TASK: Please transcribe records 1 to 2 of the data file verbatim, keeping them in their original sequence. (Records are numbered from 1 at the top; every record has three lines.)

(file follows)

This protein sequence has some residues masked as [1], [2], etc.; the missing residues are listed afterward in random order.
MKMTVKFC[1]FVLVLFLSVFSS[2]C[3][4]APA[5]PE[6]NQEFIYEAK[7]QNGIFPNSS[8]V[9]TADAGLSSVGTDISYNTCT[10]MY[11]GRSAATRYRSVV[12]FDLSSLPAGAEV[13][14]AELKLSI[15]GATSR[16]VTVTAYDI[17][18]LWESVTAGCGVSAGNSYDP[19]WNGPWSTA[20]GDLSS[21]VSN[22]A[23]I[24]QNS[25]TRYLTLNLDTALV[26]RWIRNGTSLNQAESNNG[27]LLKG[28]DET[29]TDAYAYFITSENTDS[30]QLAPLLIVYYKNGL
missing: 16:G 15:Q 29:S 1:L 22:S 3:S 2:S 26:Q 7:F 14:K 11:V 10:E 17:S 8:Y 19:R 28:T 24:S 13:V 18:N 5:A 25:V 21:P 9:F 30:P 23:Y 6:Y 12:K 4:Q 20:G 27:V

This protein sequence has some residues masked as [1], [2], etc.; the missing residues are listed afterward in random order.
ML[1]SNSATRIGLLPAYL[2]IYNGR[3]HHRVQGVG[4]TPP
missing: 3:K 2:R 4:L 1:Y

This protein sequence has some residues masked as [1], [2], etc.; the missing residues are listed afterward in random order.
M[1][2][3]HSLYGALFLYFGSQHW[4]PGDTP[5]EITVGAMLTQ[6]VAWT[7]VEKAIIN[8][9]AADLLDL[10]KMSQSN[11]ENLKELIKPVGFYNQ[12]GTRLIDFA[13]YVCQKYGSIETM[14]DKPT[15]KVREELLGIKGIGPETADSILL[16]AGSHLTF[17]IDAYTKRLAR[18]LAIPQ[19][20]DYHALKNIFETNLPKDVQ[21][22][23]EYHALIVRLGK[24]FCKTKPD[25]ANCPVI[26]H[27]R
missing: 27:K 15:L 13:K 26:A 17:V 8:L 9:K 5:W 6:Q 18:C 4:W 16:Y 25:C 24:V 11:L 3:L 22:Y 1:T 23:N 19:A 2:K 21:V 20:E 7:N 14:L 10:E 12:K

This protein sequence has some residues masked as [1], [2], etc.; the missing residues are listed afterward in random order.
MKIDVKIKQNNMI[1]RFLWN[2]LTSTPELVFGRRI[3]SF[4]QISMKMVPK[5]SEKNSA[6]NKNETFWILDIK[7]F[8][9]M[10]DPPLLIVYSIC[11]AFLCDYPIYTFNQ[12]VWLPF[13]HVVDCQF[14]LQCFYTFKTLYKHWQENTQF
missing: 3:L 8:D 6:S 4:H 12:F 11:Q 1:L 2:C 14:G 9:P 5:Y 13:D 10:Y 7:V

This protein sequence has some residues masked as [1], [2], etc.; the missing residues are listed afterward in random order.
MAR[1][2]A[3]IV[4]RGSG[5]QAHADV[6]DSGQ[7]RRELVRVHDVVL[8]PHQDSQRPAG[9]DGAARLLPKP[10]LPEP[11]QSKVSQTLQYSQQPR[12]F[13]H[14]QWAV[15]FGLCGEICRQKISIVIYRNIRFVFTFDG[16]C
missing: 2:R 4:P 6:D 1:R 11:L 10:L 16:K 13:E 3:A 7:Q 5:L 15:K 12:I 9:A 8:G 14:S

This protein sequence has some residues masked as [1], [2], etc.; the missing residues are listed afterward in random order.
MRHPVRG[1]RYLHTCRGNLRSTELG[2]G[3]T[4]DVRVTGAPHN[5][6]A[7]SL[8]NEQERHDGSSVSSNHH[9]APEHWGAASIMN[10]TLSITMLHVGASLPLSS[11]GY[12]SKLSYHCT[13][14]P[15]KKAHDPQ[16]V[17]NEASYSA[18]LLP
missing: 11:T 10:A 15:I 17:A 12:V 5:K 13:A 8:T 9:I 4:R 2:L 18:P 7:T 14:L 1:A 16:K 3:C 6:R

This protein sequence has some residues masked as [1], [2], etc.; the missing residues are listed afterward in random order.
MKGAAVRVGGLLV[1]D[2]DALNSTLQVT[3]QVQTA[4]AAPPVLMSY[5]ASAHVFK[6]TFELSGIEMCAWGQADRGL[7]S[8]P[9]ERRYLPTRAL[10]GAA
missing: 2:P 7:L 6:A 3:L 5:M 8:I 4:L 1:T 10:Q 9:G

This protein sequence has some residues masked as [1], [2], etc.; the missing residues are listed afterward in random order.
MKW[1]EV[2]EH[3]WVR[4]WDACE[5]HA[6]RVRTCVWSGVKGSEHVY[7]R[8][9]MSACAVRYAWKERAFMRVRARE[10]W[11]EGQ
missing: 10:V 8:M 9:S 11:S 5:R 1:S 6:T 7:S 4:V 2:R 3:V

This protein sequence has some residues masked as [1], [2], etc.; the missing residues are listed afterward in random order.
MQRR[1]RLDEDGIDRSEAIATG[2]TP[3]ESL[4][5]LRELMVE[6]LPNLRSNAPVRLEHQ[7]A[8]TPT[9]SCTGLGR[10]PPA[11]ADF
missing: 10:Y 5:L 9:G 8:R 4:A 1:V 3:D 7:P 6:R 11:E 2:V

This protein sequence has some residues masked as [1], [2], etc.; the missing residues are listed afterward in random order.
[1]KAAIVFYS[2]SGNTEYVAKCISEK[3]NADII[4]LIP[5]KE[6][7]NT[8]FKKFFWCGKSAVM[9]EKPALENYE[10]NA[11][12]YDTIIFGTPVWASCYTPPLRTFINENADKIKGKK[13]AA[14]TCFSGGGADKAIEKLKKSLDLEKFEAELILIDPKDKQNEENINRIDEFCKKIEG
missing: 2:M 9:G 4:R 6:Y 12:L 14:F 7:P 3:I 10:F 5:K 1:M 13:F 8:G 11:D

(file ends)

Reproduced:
This protein sequence has some residues masked as [1], [2], etc.; the missing residues are listed afterward in random order.
MKMTVKFC[1]FVLVLFLSVFSS[2]C[3][4]APA[5]PE[6]NQEFIYEAK[7]QNGIFPNSS[8]V[9]TADAGLSSVGTDISYNTCT[10]MY[11]GRSAATRYRSVV[12]FDLSSLPAGAEV[13][14]AELKLSI[15]GATSR[16]VTVTAYDI[17][18]LWESVTAGCGVSAGNSYDP[19]WNGPWSTA[20]GDLSS[21]VSN[22]A[23]I[24]QNS[25]TRYLTLNLDTALV[26]RWIRNGTSLNQAESNNG[27]LLKG[28]DET[29]TDAYAYFITSENTDS[30]QLAPLLIVYYKNGL
missing: 16:G 15:Q 29:S 1:L 22:S 3:S 2:S 26:Q 7:F 14:K 11:V 10:E 17:S 8:Y 19:R 28:T 24:S 13:V 18:N 5:A 25:V 21:P 9:F 30:P 23:Y 6:Y 12:K 4:Q 20:G 27:V

This protein sequence has some residues masked as [1], [2], etc.; the missing residues are listed afterward in random order.
ML[1]SNSATRIGLLPAYL[2]IYNGR[3]HHRVQGVG[4]TPP
missing: 3:K 2:R 4:L 1:Y